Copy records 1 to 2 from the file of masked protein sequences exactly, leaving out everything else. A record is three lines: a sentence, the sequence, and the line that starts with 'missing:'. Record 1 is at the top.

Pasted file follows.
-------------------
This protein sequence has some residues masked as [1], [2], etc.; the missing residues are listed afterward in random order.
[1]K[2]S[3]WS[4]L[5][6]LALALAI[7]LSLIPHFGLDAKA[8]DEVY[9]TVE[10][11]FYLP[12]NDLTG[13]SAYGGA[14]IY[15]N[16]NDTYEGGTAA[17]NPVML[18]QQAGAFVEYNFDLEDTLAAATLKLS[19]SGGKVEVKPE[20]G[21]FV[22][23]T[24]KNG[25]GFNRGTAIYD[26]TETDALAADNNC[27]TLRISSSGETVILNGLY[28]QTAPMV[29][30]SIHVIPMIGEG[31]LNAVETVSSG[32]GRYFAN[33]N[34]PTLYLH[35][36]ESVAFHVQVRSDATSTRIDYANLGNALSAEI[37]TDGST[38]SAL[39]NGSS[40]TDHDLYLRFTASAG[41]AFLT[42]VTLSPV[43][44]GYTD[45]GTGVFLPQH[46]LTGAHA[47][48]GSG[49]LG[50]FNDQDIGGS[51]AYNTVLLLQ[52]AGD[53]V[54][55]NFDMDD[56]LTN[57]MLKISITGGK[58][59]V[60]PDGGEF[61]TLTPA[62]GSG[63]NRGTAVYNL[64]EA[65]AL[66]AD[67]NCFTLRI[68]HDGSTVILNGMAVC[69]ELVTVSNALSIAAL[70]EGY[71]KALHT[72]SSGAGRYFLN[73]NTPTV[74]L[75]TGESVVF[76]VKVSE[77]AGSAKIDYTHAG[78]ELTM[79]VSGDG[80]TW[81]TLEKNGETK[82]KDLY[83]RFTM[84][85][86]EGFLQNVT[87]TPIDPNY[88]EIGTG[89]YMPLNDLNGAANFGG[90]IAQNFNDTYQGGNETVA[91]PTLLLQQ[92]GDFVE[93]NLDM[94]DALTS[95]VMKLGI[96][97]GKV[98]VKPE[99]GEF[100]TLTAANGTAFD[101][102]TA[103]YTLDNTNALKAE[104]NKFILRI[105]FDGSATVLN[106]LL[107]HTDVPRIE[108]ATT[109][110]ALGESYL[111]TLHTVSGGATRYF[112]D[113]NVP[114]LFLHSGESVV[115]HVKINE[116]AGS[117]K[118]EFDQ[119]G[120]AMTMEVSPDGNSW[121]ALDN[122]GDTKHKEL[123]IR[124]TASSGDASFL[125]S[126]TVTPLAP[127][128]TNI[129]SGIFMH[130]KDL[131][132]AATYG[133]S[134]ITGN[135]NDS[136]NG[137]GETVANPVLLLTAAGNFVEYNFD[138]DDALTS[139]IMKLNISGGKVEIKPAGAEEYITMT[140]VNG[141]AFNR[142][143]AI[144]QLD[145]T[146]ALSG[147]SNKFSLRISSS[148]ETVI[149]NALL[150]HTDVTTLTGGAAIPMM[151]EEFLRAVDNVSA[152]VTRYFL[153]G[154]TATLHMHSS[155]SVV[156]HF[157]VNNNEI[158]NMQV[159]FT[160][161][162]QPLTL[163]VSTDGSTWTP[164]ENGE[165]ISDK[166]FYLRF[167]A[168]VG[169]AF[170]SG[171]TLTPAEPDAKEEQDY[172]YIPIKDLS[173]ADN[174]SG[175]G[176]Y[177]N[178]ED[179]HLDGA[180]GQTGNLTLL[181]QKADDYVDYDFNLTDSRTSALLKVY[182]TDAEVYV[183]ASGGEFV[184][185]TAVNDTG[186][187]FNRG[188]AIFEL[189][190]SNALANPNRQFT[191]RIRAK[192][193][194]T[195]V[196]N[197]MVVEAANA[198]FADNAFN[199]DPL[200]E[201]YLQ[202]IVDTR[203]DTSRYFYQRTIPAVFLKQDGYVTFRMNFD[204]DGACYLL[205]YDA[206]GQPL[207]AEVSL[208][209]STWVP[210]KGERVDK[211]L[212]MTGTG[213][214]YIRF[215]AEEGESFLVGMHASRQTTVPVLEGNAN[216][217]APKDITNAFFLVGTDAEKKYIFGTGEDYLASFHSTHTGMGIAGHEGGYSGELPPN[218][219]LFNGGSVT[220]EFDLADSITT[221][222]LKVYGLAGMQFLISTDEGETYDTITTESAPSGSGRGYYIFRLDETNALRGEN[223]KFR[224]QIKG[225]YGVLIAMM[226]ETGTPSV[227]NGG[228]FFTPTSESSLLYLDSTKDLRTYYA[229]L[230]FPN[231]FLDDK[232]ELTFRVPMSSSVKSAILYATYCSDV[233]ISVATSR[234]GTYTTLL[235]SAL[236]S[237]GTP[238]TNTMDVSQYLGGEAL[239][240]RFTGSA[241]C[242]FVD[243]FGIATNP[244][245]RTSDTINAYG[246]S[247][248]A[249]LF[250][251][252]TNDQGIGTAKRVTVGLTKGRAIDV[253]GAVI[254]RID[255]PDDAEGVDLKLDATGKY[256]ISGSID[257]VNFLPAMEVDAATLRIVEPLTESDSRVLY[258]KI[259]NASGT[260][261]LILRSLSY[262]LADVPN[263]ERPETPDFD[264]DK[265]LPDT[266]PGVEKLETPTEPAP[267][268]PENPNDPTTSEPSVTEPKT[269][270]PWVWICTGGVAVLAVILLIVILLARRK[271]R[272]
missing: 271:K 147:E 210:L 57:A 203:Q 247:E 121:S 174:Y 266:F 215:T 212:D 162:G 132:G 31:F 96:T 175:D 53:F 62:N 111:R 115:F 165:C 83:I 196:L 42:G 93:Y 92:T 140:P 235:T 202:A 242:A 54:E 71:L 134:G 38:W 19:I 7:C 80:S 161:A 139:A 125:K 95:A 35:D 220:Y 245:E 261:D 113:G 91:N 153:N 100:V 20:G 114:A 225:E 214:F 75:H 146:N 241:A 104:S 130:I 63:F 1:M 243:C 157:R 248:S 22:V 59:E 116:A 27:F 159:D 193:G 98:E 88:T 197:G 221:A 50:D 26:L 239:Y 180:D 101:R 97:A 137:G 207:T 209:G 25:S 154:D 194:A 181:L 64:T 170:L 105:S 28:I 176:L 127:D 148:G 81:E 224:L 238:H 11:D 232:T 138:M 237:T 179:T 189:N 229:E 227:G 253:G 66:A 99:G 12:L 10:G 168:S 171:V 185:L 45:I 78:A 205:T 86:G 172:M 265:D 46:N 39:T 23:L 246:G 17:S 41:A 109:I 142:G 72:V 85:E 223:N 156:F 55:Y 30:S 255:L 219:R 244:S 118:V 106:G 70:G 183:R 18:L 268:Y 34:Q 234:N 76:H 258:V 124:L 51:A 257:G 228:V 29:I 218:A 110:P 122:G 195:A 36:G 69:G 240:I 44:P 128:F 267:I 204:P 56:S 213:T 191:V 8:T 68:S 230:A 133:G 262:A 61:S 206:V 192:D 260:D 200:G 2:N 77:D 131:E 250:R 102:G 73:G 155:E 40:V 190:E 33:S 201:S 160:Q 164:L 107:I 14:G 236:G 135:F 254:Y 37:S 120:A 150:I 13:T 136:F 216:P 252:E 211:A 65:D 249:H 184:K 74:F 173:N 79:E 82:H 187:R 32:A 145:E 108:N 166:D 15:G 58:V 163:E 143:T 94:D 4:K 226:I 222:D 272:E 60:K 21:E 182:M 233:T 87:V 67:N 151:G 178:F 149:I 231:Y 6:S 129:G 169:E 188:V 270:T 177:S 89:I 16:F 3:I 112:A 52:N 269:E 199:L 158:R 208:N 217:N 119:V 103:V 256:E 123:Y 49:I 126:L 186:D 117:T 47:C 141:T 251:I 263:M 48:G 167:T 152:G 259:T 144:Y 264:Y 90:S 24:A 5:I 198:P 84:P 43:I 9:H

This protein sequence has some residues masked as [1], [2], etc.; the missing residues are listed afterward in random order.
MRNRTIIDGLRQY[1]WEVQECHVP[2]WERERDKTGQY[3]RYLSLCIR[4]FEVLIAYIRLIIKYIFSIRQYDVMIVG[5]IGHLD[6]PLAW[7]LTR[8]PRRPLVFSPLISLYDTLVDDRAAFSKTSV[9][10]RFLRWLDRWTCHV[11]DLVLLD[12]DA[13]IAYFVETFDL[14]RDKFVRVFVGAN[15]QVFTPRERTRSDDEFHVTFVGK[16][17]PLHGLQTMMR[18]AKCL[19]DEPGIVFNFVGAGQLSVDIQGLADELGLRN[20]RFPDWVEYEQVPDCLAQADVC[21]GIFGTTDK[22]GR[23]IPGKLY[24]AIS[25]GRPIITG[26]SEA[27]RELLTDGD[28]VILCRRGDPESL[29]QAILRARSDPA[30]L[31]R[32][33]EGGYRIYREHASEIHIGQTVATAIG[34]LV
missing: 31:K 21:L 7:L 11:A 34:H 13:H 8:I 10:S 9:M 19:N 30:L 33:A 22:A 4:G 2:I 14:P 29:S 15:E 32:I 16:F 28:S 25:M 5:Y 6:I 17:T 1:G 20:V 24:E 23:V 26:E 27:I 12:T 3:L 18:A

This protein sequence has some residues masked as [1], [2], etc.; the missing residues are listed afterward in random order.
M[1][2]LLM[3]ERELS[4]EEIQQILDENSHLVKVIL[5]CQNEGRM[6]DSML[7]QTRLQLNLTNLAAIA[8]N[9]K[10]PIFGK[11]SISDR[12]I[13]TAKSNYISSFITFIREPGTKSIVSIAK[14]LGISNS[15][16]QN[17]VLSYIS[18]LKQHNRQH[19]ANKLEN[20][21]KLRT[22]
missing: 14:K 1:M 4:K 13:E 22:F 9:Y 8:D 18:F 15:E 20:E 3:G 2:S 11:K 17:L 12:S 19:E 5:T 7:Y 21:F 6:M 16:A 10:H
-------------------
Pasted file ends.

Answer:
This protein sequence has some residues masked as [1], [2], etc.; the missing residues are listed afterward in random order.
[1]K[2]S[3]WS[4]L[5][6]LALALAI[7]LSLIPHFGLDAKA[8]DEVY[9]TVE[10][11]FYLP[12]NDLTG[13]SAYGGA[14]IY[15]N[16]NDTYEGGTAA[17]NPVML[18]QQAGAFVEYNFDLEDTLAAATLKLS[19]SGGKVEVKPE[20]G[21]FV[22][23]T[24]KNG[25]GFNRGTAIYD[26]TETDALAADNNC[27]TLRISSSGETVILNGLY[28]QTAPMV[29][30]SIHVIPMIGEG[31]LNAVETVSSG[32]GRYFAN[33]N[34]PTLYLH[35][36]ESVAFHVQVRSDATSTRIDYANLGNALSAEI[37]TDGST[38]SAL[39]NGSS[40]TDHDLYLRFTASAG[41]AFLT[42]VTLSPV[43][44]GYTD[45]GTGVFLPQH[46]LTGAHA[47][48]GSG[49]LG[50]FNDQDIGGS[51]AYNTVLLLQ[52]AGD[53]V[54][55]NFDMDD[56]LTN[57]MLKISITGGK[58][59]V[60]PDGGEF[61]TLTPA[62]GSG[63]NRGTAVYNL[64]EA[65]AL[66]AD[67]NCFTLRI[68]HDGSTVILNGMAVC[69]ELVTVSNALSIAAL[70]EGY[71]KALHT[72]SSGAGRYFLN[73]NTPTV[74]L[75]TGESVVF[76]VKVSE[77]AGSAKIDYTHAG[78]ELTM[79]VSGDG[80]TW[81]TLEKNGETK[82]KDLY[83]RFTM[84][85][86]EGFLQNVT[87]TPIDPNY[88]EIGTG[89]YMPLNDLNGAANFGG[90]IAQNFNDTYQGGNETVA[91]PTLLLQQ[92]GDFVE[93]NLDM[94]DALTS[95]VMKLGI[96][97]GKV[98]VKPE[99]GEF[100]TLTAANGTAFD[101][102]TA[103]YTLDNTNALKAE[104]NKFILRI[105]FDGSATVLN[106]LL[107]HTDVPRIE[108]ATT[109][110]ALGESYL[111]TLHTVSGGATRYF[112]D[113]NVP[114]LFLHSGESVV[115]HVKINE[116]AGS[117]K[118]EFDQ[119]G[120]AMTMEVSPDGNSW[121]ALDN[122]GDTKHKEL[123]IR[124]TASSGDASFL[125]S[126]TVTPLAP[127][128]TNI[129]SGIFMH[130]KDL[131][132]AATYG[133]S[134]ITGN[135]NDS[136]NG[137]GETVANPVLLLTAAGNFVEYNFD[138]DDALTS[139]IMKLNISGGKVEIKPAGAEEYITMT[140]VNG[141]AFNR[142][143]AI[144]QLD[145]T[146]ALSG[147]SNKFSLRISSS[148]ETVI[149]NALL[150]HTDVTTLTGGAAIPMM[151]EEFLRAVDNVSA[152]VTRYFL[153]G[154]TATLHMHSS[155]SVV[156]HF[157]VNNNEI[158]NMQV[159]FT[160][161][162]QPLTL[163]VSTDGSTWTP[164]ENGE[165]ISDK[166]FYLRF[167]A[168]VG[169]AF[170]SG[171]TLTPAEPDAKEEQDY[172]YIPIKDLS[173]ADN[174]SG[175]G[176]Y[177]N[178]ED[179]HLDGA[180]GQTGNLTLL[181]QKADDYVDYDFNLTDSRTSALLKVY[182]TDAEVYV[183]ASGGEFV[184][185]TAVNDTG[186][187]FNRG[188]AIFEL[189][190]SNALANPNRQFT[191]RIRAK[192][193][194]T[195]V[196]N[197]MVVEAANA[198]FADNAFN[199]DPL[200]E[201]YLQ[202]IVDTR[203]DTSRYFYQRTIPAVFLKQDGYVTFRMNFD[204]DGACYLL[205]YDA[206]GQPL[207]AEVSL[208][209]STWVP[210]KGERVDK[211]L[212]MTGTG[213][214]YIRF[215]AEEGESFLVGMHASRQTTVPVLEGNAN[216][217]APKDITNAFFLVGTDAEKKYIFGTGEDYLASFHSTHTGMGIAGHEGGYSGELPPN[218][219]LFNGGSVT[220]EFDLADSITT[221][222]LKVYGLAGMQFLISTDEGETYDTITTESAPSGSGRGYYIFRLDETNALRGEN[223]KFR[224]QIKG[225]YGVLIAMM[226]ETGTPSV[227]NGG[228]FFTPTSESSLLYLDSTKDLRTYYA[229]L[230]FPN[231]FLDDK[232]ELTFRVPMSSSVKSAILYATYCSDV[233]ISVATSR[234]GTYTTLL[235]SAL[236]S[237]GTP[238]TNTMDVSQYLGGEAL[239][240]RFTGSA[241]C[242]FVD[243]FGIATNP[244][245]RTSDTINAYG[246]S[247][248]A[249]LF[250][251][252]TNDQGIGTAKRVTVGLTKGRAIDV[253]GAVI[254]RID[255]PDDAEGVDLKLDATGKY[256]ISGSID[257]VNFLPAMEVDAATLRIVEPLTESDSRVLY[258]KI[259]NASGT[260][261]LILRSLSY[262]LADVPN[263]ERPETPDFD[264]DK[265]LPDT[266]PGVEKLETPTEPAP[267][268]PENPNDPTTSEPSVTEPKT[269][270]PWVWICTGGVAVLAVILLIVILLARRK[271]R[272]
missing: 271:K 147:E 210:L 57:A 203:Q 247:E 121:S 174:Y 266:F 215:T 212:D 162:G 132:G 31:F 96:T 175:D 53:F 62:N 111:R 115:F 165:C 83:I 196:L 42:G 93:Y 92:T 140:P 235:T 202:A 242:A 54:E 71:L 134:G 38:W 19:I 7:C 80:S 161:A 139:A 125:K 95:A 35:D 220:Y 245:E 261:D 113:G 91:N 153:N 100:V 20:G 114:A 225:E 214:F 75:H 146:N 241:A 104:S 130:I 63:F 1:M 243:C 157:R 248:S 22:V 59:E 116:A 27:F 159:D 193:G 98:E 88:T 197:G 221:A 50:D 26:L 239:Y 180:D 101:R 97:A 137:G 207:T 209:G 25:S 154:D 194:A 181:L 64:T 170:L 105:S 28:I 176:L 127:D 148:G 81:E 224:L 238:H 11:D 232:T 138:M 237:T 179:T 189:N 229:E 227:G 253:G 66:A 99:G 12:L 10:G 168:S 171:V 185:L 45:I 78:A 205:T 86:G 172:M 265:D 46:N 39:T 23:L 246:G 17:S 41:A 109:I 142:G 72:V 85:E 223:N 156:F 55:Y 30:S 255:L 219:R 244:S 118:V 106:G 70:G 183:R 18:L 268:Y 34:Q 234:N 76:H 258:V 124:L 51:A 257:G 228:V 29:I 218:A 110:P 122:G 195:A 36:G 69:G 240:I 44:P 128:F 267:I 204:P 56:S 213:T 191:V 8:T 68:S 230:A 133:G 262:A 61:S 206:V 192:D 260:D 200:G 2:N 77:D 131:E 250:R 102:G 73:G 155:E 40:V 190:E 33:S 201:S 160:Q 164:L 107:I 14:G 236:G 135:F 254:Y 37:S 120:A 150:I 13:T 136:F 216:P 252:E 211:A 65:D 249:H 184:K 74:F 173:N 79:E 82:H 187:R 32:A 145:E 108:N 166:D 15:G 58:V 163:E 143:T 94:D 4:K 226:I 222:D 272:E 60:K 21:E 182:M 233:T 87:V 67:N 151:G 178:F 149:I 231:Y 6:S 129:G 169:E 188:V 270:T 177:S 89:I 16:F 3:I 112:A 52:N 269:E 199:L 158:R 208:N 217:N 119:V 103:V 256:E 123:Y 49:I 126:L 186:D 117:T 47:C 141:T 251:I 263:M 48:G 167:T 152:G 259:T 144:Y 264:Y 90:S 24:A 5:I 198:P 84:P 43:I 9:H

This protein sequence has some residues masked as [1], [2], etc.; the missing residues are listed afterward in random order.
MRNRTIIDGLRQY[1]WEVQECHVP[2]WERERDKTGQY[3]RYLSLCIR[4]FEVLIAYIRLIIKYIFSIRQYDVMIVG[5]IGHLD[6]PLAW[7]LTR[8]PRRPLVFSPLISLYDTLVDDRAAFSKTSV[9][10]RFLRWLDRWTCHV[11]DLVLLD[12]DA[13]IAYFVETFDL[14]RDKFVRVFVGAN[15]QVFTPRERTRSDDEFHVTFVGK[16][17]PLHGLQTMMR[18]AKCL[19]DEPGIVFNFVGAGQLSVDIQGLADELGLRN[20]RFPDWVEYEQVPDCLAQADVC[21]GIFGTTDK[22]GR[23]IPGKLY[24]AIS[25]GRPIITG[26]SEA[27]RELLTDGD[28]VILCRRGDPESL[29]QAILRARSDPA[30]L[31]R[32][33]EGGYRIYREHASEIHIGQTVATAIG[34]LV
missing: 31:K 21:L 7:L 11:A 34:H 13:H 8:I 10:S 9:M 19:N 30:L 33:A 22:A 4:G 2:I 14:P 29:S 15:E 32:I 16:F 28:S 25:M 5:Y 6:I 17:T 1:G 20:V 24:E 23:V 26:E 27:I 12:T 3:L 18:A